UCI News

Julian Feldman, Extraordinarius

His vision led to the 1968 creation of an information and computer sciences department, which he twice chaired and would become the first ICS school in the University of California system.

by Michelle Williams, UCI Alumni Communications | May 10, 2010
Julian Feldman, Extraordinarius
Julian Feldman recalls many challenges in establishing a new school. “Was it worth the struggle? For UCI, certainly,” he says. “For ICS, sure, but there were some tough times.” Laurel Hungerford / for UCI Alumni Association

The term “founding father” gets used a lot and is often something of an exaggeration. But in the case of Julian Feldman, it hardly seems adequate to describe the impact he’s had on computing and education at UC Irvine.

Feldman, who received the UCI Alumni Association’s Extraordinarius award on Thursday, May 13, left a tenured position at UC Berkeley in 1964 to join the original faculty of 25 at the fledgling campus.

It was his vision that led to the 1968 creation of an information and computer sciences department, which he twice chaired and would become – nearly four decades later – the first ICS school in the University of California system.

The Extraordinarius award recognizes an individual who has prominently contributed to the UCI campus and exemplifies the spirit and purpose of the university. Past winners include Daniel G. Aldrich Jr., Arnold O. Beckman, Athalie R. Clarke, Carol Cicerone, R. Duncan Luce, Jack and Suzanne Peltason, James McGaugh, Howard Schneiderman, William R. Schonfeld and Joseph L. White.

Debra Richardson, dean of the Donald Bren School of Information & Computer Sciences, calls Feldman “a beacon in every role he’s undertaken – teacher, mentor, researcher and administrator. He was instrumental in the development of UCI’s special history in the field of information and computer sciences.”

From 1969 to 1976, Feldman was the campus’s inaugural assistant chancellor for computing, a precursor to today’s position of assistant vice chancellor for information technology. In that role, he oversaw campuswide computer resources, procuring state-of-the-art technology that facilitated both research and education.

By the end of the 1960s, UCI’s ICS program was one of only a handful in the country offering graduate coursework in artificial intelligence – a decade ahead of most universities. Such forward-thinking innovations by Feldman won the young campus national recognition.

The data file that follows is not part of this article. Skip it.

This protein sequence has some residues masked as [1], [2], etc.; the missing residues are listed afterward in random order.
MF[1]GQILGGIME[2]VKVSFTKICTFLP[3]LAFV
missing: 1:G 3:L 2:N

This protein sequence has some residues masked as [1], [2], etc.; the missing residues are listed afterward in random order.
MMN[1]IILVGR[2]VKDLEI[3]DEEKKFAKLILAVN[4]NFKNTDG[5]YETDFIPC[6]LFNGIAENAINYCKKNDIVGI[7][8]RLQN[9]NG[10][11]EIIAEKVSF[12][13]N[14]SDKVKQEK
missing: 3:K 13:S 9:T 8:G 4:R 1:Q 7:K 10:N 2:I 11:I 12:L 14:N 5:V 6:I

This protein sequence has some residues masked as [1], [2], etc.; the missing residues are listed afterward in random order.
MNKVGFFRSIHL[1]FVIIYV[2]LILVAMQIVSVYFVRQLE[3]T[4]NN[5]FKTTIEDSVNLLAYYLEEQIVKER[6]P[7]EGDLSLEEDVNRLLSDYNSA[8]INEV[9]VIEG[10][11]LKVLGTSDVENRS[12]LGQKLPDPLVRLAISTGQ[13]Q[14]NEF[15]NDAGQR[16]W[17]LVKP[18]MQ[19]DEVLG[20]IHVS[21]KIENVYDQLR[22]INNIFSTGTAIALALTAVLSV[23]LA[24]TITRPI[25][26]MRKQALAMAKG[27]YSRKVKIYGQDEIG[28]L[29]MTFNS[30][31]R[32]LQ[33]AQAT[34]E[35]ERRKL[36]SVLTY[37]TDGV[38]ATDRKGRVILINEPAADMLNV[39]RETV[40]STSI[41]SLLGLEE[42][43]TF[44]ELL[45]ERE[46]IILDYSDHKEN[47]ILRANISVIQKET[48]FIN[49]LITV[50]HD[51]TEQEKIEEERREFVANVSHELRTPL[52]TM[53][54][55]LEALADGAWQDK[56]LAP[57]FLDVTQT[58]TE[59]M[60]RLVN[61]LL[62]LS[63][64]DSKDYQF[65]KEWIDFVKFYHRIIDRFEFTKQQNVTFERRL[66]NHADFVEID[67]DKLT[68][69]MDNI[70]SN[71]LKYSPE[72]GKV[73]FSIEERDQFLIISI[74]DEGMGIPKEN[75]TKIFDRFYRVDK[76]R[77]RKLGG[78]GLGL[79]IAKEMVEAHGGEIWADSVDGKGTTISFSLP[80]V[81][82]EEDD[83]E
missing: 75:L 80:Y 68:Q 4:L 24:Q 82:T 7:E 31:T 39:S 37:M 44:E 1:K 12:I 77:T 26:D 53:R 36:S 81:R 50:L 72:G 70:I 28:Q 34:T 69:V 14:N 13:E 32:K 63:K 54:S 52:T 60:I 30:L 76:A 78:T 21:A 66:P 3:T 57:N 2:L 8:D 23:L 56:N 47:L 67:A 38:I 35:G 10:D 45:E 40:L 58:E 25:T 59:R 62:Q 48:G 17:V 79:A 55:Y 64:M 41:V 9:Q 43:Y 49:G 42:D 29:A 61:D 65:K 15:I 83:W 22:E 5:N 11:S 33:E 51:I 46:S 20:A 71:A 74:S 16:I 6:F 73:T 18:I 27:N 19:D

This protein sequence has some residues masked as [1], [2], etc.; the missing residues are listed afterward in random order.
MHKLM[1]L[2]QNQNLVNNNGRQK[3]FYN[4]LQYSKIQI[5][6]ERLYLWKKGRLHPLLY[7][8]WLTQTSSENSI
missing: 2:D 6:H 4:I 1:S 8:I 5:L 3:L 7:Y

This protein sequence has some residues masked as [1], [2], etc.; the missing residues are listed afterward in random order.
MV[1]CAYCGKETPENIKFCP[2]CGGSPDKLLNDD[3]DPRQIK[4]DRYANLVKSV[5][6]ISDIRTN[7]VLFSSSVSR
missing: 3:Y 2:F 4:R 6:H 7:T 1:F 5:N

“Julian played such a vital role in helping UCI achieve its top-50 status as a research university in the early years,” says Thomas Standish, ICS professor emeritus. “He convinced UCI leaders of the value of computer science at a time when many didn’t think it was a science at all.”

Feldman, one of 18 awardees who’ll be honored at the UCIAA’s annual Lauds & Laurels ceremony, graduated from high school during his junior year and was accepted directly into the University of Chicago. As a senior there, he got a perfect score on the GRE, then earned a master’s in political science before pursuing a doctorate at Carnegie Mellon University’s Graduate School of Industrial Administration.

“GSIA was established shortly after World War II, and it was still a very young and very small school when I arrived in fall 1956,” Feldman says.  “Carnegie’s first computer arrived at the same time I did. I found it a very exciting environment: interesting research, great teachers, good student colleagues, great interactions. At UCI, I had the chance to participate in developing a similarly young campus.”

More than 40 years later, the ICS professor emeritus still has an office in Bren Hall and remains passionate about supporting the program he began, volunteering to help wherever he’s needed most.

“Julian has dedicated his life’s work to furthering the education of many and bringing respect and recognition to UCI,” says Richardson. “He epitomizes the spirit of the Extraordinarius award.”

Jorge E. Ancona, assistant vice chancellor for alumni relations, agrees: “We’re honored to be able to acknowledge Julian’s outstanding service to the university and the greater community. There’s no denying his academic and administrative accomplishments, but his greatest legacy is the profound impact he’s had in the lives of his students and colleagues.”